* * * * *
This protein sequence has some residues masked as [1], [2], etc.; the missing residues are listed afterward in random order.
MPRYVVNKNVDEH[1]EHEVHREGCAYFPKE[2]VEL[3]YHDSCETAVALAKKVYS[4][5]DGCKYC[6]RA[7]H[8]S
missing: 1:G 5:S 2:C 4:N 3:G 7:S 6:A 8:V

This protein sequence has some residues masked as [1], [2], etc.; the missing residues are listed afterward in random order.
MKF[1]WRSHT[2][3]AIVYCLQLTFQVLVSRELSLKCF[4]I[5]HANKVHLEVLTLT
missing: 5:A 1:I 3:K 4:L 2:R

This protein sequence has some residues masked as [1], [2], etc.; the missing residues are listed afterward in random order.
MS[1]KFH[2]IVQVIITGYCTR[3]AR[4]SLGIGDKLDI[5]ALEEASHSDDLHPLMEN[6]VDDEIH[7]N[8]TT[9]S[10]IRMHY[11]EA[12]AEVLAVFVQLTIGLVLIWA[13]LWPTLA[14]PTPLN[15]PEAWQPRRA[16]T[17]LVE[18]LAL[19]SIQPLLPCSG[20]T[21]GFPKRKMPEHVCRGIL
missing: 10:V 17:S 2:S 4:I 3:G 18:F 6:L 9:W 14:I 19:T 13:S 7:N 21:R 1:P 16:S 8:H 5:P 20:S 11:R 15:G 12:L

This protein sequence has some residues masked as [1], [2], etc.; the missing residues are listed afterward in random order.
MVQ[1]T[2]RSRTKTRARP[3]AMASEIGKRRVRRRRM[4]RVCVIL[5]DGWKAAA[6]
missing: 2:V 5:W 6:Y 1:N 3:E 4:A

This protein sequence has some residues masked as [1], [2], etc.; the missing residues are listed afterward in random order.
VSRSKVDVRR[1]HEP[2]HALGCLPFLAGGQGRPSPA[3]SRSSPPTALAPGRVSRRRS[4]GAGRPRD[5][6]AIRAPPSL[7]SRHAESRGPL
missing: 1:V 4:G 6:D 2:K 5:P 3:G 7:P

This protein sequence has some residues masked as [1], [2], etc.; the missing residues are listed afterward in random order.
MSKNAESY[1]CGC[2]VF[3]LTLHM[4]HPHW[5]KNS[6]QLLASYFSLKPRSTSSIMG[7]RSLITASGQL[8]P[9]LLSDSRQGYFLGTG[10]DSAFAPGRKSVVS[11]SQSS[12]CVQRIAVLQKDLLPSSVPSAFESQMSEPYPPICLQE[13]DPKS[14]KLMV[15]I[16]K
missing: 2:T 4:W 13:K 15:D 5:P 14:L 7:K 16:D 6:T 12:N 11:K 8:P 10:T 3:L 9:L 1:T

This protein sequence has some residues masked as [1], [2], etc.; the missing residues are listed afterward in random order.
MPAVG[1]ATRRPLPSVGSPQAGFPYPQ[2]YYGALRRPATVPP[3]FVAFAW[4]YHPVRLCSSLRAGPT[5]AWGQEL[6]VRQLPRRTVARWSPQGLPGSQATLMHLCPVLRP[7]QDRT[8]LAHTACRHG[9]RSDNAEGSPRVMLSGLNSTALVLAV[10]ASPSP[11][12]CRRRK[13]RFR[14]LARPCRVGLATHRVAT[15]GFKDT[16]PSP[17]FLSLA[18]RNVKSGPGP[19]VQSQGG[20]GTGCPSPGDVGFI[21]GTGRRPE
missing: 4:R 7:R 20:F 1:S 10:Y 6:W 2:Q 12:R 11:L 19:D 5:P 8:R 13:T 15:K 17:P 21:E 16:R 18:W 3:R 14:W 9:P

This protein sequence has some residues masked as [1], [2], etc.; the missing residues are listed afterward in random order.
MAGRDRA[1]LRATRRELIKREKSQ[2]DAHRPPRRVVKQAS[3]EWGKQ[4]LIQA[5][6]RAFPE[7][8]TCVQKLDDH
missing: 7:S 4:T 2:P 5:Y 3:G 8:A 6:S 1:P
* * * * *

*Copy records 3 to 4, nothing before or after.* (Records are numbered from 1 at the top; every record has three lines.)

This protein sequence has some residues masked as [1], [2], etc.; the missing residues are listed afterward in random order.
MS[1]KFH[2]IVQVIITGYCTR[3]AR[4]SLGIGDKLDI[5]ALEEASHSDDLHPLMEN[6]VDDEIH[7]N[8]TT[9]S[10]IRMHY[11]EA[12]AEVLAVFVQLTIGLVLIWA[13]LWPTLA[14]PTPLN[15]PEAWQPRRA[16]T[17]LVE[18]LAL[19]SIQPLLPCSG[20]T[21]GFPKRKMPEHVCRGIL
missing: 10:V 17:S 2:S 4:I 3:G 18:F 6:L 9:W 14:I 19:T 13:S 7:N 21:R 1:P 16:S 8:H 5:P 20:S 11:R 15:G 12:L

This protein sequence has some residues masked as [1], [2], etc.; the missing residues are listed afterward in random order.
MVQ[1]T[2]RSRTKTRARP[3]AMASEIGKRRVRRRRM[4]RVCVIL[5]DGWKAAA[6]
missing: 2:V 5:W 6:Y 1:N 3:E 4:A